Lessons of Green Schools
With over 60 million students and faculty and as parts of our communities, school environments engage over 20% of the US population. It stands to reason that if we can green America’s schools, we can greatly improve the current status of our built and natural environments. But perhaps the best indicator of the success of a school is not immediately apparent as we lay the foundations of hope for the future. Winston Churchill said, “We shape our buildings and then they shape us.” Green schools can help shape a community where we can be better stewards of our environment, deal wisely with issues of social equity and meet the realities of economics.Green schools can be examined by their building performance, which leads to decreased costs for energy, operations, and maintenance. Green schools also promote human performance by creating better quality environment in which to learn and work. Green schools can also be approached as a pedagogical tool, where the design, materials, and operations of the building are integrated into the academic and community life to make better citizens and build our communities. Green schools will be a high priority for economic viability in the public sector and for national security.
The US Green Building Council decided in 2002 that K-12 schools are a specific building type more critical than other environments. We agree with this thinking. If indices of materials safety in the US are commonly calibrated to healthy 30 year old males, what does this mean to an eight year old child or a kindergartener? The LEED for Schools Rating System has emerged as a best practices document and, as of April 2007, is mandatory for the LEED certification of any K-12 schools. With LEEED 2009 now, LEED for Schools is not a distinct rating system, but its requirements are explicitly stated, maintaining the specific requirements for exemplary greening of K-12 schools.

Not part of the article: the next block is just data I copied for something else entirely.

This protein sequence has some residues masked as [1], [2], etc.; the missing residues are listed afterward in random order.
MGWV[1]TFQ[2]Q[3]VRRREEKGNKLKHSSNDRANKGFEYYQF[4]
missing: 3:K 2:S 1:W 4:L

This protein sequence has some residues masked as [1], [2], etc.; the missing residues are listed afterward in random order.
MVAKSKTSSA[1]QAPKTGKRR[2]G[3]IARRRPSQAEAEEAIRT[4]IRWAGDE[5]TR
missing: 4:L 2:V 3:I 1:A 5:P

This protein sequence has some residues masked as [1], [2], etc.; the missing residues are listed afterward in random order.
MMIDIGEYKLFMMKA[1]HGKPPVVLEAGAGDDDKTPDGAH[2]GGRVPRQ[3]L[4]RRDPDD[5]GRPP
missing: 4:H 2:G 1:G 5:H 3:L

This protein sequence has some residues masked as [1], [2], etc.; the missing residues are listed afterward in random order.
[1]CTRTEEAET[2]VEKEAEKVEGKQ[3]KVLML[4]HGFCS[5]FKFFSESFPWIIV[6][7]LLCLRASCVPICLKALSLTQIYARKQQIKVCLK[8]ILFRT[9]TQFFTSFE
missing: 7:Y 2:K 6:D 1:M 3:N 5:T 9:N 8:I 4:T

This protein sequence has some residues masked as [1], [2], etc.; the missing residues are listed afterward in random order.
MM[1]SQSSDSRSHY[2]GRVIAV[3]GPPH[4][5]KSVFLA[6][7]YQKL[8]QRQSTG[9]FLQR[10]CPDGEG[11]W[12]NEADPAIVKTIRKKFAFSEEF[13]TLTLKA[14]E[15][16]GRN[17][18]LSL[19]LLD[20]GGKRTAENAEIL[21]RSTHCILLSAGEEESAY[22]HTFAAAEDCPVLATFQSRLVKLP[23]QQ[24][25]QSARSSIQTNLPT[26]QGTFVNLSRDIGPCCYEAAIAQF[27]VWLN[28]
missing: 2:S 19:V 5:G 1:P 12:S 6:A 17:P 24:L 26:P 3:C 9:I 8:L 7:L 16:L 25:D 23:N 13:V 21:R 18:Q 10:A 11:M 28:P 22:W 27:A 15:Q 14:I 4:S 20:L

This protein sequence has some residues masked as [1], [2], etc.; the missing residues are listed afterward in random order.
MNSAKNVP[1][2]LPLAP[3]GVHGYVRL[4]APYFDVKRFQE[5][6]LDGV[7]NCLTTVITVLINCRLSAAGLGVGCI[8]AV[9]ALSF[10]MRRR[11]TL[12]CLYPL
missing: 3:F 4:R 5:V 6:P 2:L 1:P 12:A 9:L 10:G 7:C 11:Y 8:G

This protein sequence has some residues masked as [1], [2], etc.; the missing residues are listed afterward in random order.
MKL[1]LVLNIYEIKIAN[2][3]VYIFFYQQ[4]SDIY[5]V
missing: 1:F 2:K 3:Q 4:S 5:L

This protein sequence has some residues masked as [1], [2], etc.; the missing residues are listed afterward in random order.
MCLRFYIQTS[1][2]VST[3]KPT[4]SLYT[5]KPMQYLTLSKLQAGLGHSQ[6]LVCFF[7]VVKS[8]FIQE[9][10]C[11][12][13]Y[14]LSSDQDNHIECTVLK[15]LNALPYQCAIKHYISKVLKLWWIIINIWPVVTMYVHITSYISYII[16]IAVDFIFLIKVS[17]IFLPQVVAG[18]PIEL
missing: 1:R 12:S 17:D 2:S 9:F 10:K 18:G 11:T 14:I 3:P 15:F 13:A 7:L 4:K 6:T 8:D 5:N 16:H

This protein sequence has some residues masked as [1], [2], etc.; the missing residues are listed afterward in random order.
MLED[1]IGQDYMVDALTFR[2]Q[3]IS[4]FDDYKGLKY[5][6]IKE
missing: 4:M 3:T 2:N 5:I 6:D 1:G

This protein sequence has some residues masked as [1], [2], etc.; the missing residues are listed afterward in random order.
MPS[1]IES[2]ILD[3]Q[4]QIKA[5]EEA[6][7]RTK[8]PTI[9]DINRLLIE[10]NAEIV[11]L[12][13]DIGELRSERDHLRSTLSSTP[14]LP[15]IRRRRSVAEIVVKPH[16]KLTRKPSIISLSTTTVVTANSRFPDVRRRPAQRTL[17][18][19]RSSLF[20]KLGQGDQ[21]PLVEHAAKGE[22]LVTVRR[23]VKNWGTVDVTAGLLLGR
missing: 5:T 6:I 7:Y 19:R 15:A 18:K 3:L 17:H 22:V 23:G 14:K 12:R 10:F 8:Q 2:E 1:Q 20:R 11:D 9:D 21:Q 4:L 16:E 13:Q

Some Benefits of Green Schools
Children’s rapid growth cycles make them especially vulnerable to indoor pollutants. Studies show repeated exposure to VOC’s and other chemicals can cause adversarial effects on health and behavior.
Noisy environments may be annoying and distracting to us, but for children the effect is magnified. Care must be given to create appropriate environments that are conducive to focus and concentration.
Return on Investment
Schools are social institutions. Investing in their long term value will yield financial benefits for decades beyond recapture of the initial investment.
Daylight in Classrooms
Daylight and views both reassure and calm us. Well rendered lighting coming from more than one direction enables greater concentration and less eye strain. Studies show significant improvement in test scores in daylit environments.
The inclusion of green strategies in any project serves double duty — the direct benefit and the opportunity for outreach. This is especially so in schools, where any strategy, especially the visible ones, can be an opportunity to teach concepts across content areas.
Pennsylvania has financial incentives for the achievement of LEED certification for schools. We have found that reimbursements can offset all LEED-related costs.